Author Archives: Jim Zub - Page 2

High Country News Talks About Representation

Graham Lee Brewer at High Country News has a new article about indigenous heroes and Snowguard. Give it a read!

APTN News Talks About Snowguard

The Aboriginal People Television Network has a new article up all about Snowguard, the new Inuk superhero joining the Champions. Check it out!

CTV News Covers Snowguard

CTV News has an article and video about Snowguard, Canada’s new Inuk superhero debuting in Champions. Check it out!

Zub at TCAF 2018!

Spring in Toronto means it’s time for TCAF, the annual Toronto Comic Arts Festival, a wonderful comic and graphic novel event happening at the Toronto Reference Library that’s FREE to attend!

I’ll be there, set up on the second floor in the Salon at TABLE 249 with copies of Wayward, Glitterbomb, Skullkickers, and Makeshift Miracle. You can purchase those to get signed or bring any of my other books on by to get signed as well.

If you’re in the city over the weekend I hope to see you there!

Comic Feedback

I’ve mentioned before that I generally don’t do one-on-one critique because I don’t have time. That’s still true, but occasionally there are exceptions. I did a presentation for Seneca’s Illustration program about comics and one of the students followed up to send me their 8-page comic story project. They wanted critique that dug into where they could improve to make it professional quality and didn’t want me to hold back, so I didn’t. Here’s the feedback I gave. Some of it is specific to their story, but it also contains overall advice I would give a lot of new comic creators, so I thought I’d post it here as well:


ART:
The panel to panel storytelling is relatively clear. The lettering doesn’t feel like it fits well in many panels (which I’ll get to later), but the general storytelling makes sense and I can tell what’s happening in sequence. For many first time comic creators, that’s a problem, so it’s a good start. I’m not personally a fan of panel gutter sizes changing drastically from page to page, but that’s an aesthetic choice.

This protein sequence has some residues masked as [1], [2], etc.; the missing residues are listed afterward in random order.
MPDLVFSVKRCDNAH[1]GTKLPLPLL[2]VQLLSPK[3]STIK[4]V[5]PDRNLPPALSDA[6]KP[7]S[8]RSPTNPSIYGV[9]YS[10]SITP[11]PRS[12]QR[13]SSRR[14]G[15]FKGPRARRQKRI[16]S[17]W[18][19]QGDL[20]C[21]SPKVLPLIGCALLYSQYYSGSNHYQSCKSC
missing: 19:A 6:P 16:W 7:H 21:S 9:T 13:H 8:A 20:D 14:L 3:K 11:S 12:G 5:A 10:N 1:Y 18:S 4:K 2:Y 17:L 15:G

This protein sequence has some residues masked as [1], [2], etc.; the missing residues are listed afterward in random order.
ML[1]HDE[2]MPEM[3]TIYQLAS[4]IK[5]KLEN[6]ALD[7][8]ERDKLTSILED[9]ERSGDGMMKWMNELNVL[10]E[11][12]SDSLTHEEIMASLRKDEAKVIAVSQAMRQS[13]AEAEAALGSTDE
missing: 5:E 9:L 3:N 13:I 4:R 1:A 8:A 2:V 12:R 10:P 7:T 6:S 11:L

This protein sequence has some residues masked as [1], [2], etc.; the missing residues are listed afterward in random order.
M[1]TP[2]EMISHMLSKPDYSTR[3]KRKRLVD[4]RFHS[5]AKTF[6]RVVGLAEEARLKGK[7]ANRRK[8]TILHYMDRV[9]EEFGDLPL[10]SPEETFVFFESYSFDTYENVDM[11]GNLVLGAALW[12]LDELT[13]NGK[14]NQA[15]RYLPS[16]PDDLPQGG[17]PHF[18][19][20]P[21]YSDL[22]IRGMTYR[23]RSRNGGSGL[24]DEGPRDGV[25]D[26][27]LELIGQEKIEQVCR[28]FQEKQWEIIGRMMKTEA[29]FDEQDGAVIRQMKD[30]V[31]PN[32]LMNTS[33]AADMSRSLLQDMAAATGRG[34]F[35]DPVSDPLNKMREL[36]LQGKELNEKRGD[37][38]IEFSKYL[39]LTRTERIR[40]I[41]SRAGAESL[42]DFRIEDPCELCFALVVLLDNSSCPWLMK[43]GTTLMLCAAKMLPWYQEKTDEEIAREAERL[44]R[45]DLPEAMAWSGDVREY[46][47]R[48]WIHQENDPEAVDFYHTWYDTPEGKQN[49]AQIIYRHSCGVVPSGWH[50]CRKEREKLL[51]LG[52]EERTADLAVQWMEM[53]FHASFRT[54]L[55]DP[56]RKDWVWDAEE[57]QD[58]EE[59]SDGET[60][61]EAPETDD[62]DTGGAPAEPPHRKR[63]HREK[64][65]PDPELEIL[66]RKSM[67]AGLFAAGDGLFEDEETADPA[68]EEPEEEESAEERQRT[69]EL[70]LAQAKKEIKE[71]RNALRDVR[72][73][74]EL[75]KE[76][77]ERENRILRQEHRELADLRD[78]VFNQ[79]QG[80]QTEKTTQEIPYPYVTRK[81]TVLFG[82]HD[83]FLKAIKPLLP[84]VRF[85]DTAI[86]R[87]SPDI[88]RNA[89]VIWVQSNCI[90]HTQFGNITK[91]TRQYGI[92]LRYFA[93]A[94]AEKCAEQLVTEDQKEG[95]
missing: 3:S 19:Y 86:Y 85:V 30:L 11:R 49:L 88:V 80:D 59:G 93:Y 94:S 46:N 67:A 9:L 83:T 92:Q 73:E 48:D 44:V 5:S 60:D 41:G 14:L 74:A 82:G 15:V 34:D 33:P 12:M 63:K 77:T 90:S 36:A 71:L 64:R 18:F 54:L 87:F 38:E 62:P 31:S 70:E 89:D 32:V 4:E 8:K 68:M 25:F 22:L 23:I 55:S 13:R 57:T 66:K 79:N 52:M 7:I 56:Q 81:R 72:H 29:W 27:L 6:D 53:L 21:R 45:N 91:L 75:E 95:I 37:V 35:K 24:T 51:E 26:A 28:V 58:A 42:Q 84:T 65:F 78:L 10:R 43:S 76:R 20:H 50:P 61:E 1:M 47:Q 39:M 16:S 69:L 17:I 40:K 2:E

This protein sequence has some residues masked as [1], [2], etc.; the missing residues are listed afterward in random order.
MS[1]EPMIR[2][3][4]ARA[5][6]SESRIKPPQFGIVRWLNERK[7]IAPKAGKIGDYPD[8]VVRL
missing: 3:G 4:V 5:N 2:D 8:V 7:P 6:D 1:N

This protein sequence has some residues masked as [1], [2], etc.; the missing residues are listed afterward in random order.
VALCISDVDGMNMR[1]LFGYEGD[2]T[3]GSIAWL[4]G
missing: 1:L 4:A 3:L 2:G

The artwork is not professional publishing quality. The backgrounds look rushed and incomplete and the perspective is inconsistent. It’s the quickest way for me to tell that the work is not yet at a pro level.

The characters work from certain angles and look rushed in others. It’s obvious you drew some panels more detailed and scaled them down, which looks odd beside thicker lines and less detail in some of the larger panels. It’s a common problem with digital drawing/coloring when you’re not consistent with sizing and scaling. Zoom in on a professional published page from an artist whose work you respect and see how much detail they put in and when they leave elements out.

The colors are quite saturated without any rhyme or reason and there’s no consistent sense of light and shadow. The powerful hues when magic is being used has some mood, which is better than completely generic colors, but the rest of the time every character is lit as if it’s neutral-flat-middle of the day without any light direction or local color creating mood or volume.

LETTERING:
The lettering is not professional. There’s general flow and I can follow the balloons in order, which is good, but generic digital ovals are not how professional balloons actually look and instantly mark the pages as amateur. Same goes for big changes in font size because you’re trying to cram more words into a space where they don’t fit. Your pages should be roughed out with the lettering already in mind, not drawn fully and then lettering getting crammed in over top. Avoid having lettering cover characters, especially heads, as much as possible. It happens in pro pages, but is avoided wherever possible.